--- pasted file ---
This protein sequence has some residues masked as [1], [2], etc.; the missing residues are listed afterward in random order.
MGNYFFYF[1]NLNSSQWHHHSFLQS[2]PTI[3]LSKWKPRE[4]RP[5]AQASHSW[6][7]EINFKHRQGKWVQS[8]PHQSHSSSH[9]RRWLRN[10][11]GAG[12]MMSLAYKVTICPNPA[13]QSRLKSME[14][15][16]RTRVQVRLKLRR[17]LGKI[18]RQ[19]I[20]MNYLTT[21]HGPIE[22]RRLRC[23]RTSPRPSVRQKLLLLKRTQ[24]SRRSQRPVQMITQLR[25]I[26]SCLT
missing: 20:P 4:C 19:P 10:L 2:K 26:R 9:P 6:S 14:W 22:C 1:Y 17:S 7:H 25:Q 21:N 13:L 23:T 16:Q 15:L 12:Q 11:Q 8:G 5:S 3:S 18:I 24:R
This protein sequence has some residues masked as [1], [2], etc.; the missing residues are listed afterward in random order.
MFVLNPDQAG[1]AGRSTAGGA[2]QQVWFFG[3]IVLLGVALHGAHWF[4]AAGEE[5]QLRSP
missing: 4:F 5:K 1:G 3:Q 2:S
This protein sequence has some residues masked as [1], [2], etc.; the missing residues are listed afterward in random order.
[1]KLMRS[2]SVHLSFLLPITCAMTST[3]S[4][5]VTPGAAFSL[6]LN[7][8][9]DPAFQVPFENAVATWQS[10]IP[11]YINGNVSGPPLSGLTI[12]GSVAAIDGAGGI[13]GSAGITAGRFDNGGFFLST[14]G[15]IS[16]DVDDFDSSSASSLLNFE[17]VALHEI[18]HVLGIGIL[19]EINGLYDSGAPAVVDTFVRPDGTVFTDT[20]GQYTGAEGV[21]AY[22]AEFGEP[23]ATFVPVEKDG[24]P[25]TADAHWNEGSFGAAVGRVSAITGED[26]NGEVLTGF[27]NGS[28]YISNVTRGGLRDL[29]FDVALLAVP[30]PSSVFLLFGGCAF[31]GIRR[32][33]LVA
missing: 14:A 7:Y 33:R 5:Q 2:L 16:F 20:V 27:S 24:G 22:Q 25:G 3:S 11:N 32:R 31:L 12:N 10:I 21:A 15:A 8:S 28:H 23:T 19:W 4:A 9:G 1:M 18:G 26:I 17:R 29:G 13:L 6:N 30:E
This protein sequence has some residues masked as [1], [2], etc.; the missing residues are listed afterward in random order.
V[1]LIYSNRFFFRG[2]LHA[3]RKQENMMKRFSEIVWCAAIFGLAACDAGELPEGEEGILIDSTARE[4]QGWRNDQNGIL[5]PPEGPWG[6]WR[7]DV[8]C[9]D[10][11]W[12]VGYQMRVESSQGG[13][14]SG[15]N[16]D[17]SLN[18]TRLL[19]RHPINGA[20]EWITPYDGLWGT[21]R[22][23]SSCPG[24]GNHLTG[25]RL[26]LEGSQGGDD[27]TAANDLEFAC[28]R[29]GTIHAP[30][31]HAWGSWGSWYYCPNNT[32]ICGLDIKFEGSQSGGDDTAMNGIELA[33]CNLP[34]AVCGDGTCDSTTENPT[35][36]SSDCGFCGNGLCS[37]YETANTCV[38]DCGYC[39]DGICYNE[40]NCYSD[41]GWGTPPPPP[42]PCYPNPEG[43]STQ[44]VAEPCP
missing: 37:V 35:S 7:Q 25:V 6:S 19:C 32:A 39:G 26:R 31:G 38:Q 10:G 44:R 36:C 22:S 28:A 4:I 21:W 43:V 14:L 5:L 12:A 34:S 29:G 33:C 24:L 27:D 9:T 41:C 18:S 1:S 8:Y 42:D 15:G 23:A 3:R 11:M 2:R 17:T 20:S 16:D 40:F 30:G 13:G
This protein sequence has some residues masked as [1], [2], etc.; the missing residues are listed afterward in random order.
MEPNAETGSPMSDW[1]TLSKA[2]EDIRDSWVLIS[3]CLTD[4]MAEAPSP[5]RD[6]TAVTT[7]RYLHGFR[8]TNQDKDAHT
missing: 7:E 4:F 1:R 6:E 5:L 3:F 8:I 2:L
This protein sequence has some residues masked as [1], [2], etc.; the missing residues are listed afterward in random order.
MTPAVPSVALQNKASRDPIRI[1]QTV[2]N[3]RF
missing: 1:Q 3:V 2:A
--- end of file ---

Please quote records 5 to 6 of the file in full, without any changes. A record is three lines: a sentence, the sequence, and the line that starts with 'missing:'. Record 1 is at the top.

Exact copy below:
This protein sequence has some residues masked as [1], [2], etc.; the missing residues are listed afterward in random order.
MEPNAETGSPMSDW[1]TLSKA[2]EDIRDSWVLIS[3]CLTD[4]MAEAPSP[5]RD[6]TAVTT[7]RYLHGFR[8]TNQDKDAHT
missing: 7:E 4:F 1:R 6:E 5:L 3:F 8:I 2:L
This protein sequence has some residues masked as [1], [2], etc.; the missing residues are listed afterward in random order.
MTPAVPSVALQNKASRDPIRI[1]QTV[2]N[3]RF
missing: 1:Q 3:V 2:A